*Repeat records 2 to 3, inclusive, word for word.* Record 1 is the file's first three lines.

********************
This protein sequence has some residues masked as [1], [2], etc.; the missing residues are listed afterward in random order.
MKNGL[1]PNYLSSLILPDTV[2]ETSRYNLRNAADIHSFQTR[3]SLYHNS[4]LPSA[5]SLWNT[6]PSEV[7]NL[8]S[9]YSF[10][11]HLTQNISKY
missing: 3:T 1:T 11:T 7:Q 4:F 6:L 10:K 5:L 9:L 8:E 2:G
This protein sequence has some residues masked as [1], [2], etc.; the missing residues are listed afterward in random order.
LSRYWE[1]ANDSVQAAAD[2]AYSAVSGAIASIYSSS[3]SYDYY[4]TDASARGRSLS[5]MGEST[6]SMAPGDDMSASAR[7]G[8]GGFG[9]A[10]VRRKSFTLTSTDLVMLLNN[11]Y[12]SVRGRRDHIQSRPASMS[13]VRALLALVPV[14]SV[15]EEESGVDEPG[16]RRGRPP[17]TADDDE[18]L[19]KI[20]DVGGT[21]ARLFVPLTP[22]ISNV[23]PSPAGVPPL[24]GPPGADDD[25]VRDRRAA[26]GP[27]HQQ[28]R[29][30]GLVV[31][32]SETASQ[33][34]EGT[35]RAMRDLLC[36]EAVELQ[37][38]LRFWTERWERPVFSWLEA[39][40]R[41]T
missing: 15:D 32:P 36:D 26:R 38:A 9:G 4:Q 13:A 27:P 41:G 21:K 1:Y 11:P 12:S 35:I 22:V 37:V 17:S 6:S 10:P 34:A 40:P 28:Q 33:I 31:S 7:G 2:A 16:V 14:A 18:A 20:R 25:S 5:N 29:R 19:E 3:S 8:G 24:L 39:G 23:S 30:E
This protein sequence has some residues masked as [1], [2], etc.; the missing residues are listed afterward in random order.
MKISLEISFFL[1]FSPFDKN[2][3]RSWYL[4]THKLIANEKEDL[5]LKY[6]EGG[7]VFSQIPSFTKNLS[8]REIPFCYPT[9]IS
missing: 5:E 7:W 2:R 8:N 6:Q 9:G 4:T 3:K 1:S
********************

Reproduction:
This protein sequence has some residues masked as [1], [2], etc.; the missing residues are listed afterward in random order.
LSRYWE[1]ANDSVQAAAD[2]AYSAVSGAIASIYSSS[3]SYDYY[4]TDASARGRSLS[5]MGEST[6]SMAPGDDMSASAR[7]G[8]GGFG[9]A[10]VRRKSFTLTSTDLVMLLNN[11]Y[12]SVRGRRDHIQSRPASMS[13]VRALLALVPV[14]SV[15]EEESGVDEPG[16]RRGRPP[17]TADDDE[18]L[19]KI[20]DVGGT[21]ARLFVPLTP[22]ISNV[23]PSPAGVPPL[24]GPPGADDD[25]VRDRRAA[26]GP[27]HQQ[28]R[29][30]GLVV[31][32]SETASQ[33][34]EGT[35]RAMRDLLC[36]EAVELQ[37][38]LRFWTERWERPVFSWLEA[39][40]R[41]T
missing: 15:D 32:P 36:D 26:R 38:A 9:G 4:Q 13:A 27:P 41:G 21:K 1:Y 11:P 12:S 35:I 22:V 37:V 17:S 6:S 10:P 34:A 40:P 28:Q 33:I 31:S 7:G 2:A 16:V 14:A 18:A 20:R 25:S 5:N 29:R 19:E 3:S 8:G 24:L 39:G 23:S 30:E
This protein sequence has some residues masked as [1], [2], etc.; the missing residues are listed afterward in random order.
MKISLEISFFL[1]FSPFDKN[2][3]RSWYL[4]THKLIANEKEDL[5]LKY[6]EGG[7]VFSQIPSFTKNLS[8]REIPFCYPT[9]IS
missing: 5:E 7:W 2:R 8:N 6:Q 9:G 4:T 3:K 1:S